Finding the Yin and Yang of the Security Business
Partnerships can be a way for two or more companies to seize more market share than the sum of their individual customer bases, as collaboration can mean sharing more than just clients. While partnership can lead to greater innovation and mutual business progression, it can halt progression and even cause damage, so there is a crucial need to find the right fit.
More and more security professionals are thinking about partnerships. Open-platform technologies are proliferating, requiring more and more businesses to work together to provide the best combined solutions for customers. But we are still in a world dominated by companies which think working alone is better, not wanting – as they see it – to give up their own expertise, IP or market share.
But there is strength in numbers. A smart partnership can give access to new or different ideas, materials, and expertise, which can in turn improve current products and create new ones. It allows businesses to mutually recognise strengths and weaknesses and help each other improve. It can lead to valuable knowledge sharing, allow innovation, access to new markets, and increased customer loyalty.
When done right, one plus one can be worth a lot more than two, but the benefits should go both ways.
This leads to another important point, that a poorly thought out partnership – even one where companies appear to be a perfect fit – can hinder rather than help your business.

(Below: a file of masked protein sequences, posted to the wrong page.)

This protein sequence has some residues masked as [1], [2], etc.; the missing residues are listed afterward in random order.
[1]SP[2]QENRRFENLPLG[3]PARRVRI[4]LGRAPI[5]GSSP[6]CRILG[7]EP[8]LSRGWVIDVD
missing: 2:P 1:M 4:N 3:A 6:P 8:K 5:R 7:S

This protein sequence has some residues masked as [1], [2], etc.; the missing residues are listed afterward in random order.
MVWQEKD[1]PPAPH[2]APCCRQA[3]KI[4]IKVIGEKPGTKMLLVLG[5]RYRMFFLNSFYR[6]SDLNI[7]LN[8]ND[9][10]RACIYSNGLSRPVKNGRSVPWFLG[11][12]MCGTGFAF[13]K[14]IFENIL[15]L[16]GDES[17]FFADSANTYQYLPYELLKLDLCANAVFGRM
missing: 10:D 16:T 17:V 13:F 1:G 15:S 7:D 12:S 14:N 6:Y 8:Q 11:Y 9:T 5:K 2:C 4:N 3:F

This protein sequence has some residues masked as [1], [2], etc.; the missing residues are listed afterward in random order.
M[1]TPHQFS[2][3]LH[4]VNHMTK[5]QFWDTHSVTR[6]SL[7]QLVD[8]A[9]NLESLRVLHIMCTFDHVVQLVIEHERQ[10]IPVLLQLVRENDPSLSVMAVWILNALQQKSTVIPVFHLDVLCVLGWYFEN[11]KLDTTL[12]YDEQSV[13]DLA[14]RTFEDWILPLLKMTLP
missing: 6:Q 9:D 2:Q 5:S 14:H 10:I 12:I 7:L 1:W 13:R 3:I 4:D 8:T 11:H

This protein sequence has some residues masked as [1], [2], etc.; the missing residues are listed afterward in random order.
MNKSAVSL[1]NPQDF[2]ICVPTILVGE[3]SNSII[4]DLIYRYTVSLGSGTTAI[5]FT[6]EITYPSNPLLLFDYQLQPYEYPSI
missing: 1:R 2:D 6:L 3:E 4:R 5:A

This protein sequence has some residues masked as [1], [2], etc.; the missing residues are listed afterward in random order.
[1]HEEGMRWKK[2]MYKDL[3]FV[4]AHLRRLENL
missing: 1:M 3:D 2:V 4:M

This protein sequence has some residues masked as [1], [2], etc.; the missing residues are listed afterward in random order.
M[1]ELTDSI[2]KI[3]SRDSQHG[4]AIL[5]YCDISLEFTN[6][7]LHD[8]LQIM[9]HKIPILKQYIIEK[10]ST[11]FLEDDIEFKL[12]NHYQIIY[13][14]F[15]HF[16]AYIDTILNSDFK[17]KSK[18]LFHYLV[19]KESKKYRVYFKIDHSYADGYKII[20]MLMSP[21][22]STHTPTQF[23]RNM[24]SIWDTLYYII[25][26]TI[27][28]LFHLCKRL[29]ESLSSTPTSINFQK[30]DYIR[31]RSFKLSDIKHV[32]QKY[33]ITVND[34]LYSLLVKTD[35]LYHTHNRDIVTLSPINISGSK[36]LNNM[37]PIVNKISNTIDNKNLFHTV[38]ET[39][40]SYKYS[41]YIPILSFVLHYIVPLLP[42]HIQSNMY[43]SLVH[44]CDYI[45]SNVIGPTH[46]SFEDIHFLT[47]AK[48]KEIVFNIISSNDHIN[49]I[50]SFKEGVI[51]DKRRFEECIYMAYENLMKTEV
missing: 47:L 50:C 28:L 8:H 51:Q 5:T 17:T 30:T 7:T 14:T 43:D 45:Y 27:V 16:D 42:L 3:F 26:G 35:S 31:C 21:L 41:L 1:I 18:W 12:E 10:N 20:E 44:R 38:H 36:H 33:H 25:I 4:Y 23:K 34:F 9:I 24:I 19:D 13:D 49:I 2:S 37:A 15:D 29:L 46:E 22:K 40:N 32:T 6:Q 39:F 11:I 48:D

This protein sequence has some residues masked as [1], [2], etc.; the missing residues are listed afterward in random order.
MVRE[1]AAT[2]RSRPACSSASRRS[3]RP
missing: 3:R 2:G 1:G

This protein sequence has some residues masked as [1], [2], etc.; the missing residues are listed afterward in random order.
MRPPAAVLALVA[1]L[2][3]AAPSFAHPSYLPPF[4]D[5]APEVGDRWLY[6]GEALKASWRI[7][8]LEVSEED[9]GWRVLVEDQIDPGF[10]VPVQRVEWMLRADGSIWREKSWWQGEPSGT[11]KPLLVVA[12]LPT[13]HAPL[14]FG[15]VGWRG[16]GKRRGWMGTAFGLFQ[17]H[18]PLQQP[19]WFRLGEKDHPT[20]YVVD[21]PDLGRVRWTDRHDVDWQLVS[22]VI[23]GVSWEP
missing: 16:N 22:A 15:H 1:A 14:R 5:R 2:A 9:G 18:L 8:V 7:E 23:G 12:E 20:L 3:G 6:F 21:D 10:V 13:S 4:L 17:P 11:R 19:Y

There are many examples of business partnerships going south. It even happened to the Beatles, who built up a formidable business around their music. A breakdown of trust and relationships around that business led to litigation and differences which could not be reconciled, which was ultimately a catalyst for the band’s breakup.
The Beatles’ strong musical partnership did not translate to business, and their example serves to demonstrate how carefully the right business partnership must be chosen.
The security ecosystem has always come together to create something greater. Take the example of a tripartite relationship between Promise Technology, Milestone and Axis to monitor a production line for the mixture of general synthetic fiber in a petroleum company in Singapore. Using Milestone’s open-platform system, Promise’s high-performing storage capacity, and best-in-class cameras from Axis, the result was optimized performance and enforcement of strict safety standards in place.
The ecosystem benefitted everyone. The customer was provided with a smooth running end to-end-solution; rather than having to find different contractors for each element, the relationship also resulted in business for three companies, not just one. The trio was also able to work in a better, more connected way by collaborating with each other.
Also, in January this year, NEC partnered with Milestone for its partner event in Hanoi, deployed its NeoFace Watch face recognition system to track attendance and traffic at the event’s booths, in place of scanning delegates’ passes. This was the first time NEC’s face recognition technology was deployed for such a purpose, and it highlights the trust and close relationship shared between both partners to showcase their expertise and push for greater innovation.
Such cohesive partnerships also extend to other security areas like city surveillance. Given the scalable, customizable and flexible nature of the open software system, solutions providers can add on video functionality and work with other partners for security and business systems at any time.
Partnerships can be a route to innovation which can push a company and, in this case, an entire industry forward. The challenge is finding and nurturing the right partnership – avoiding the companies which might give you a honeymoon period followed by an unhappy marriage.
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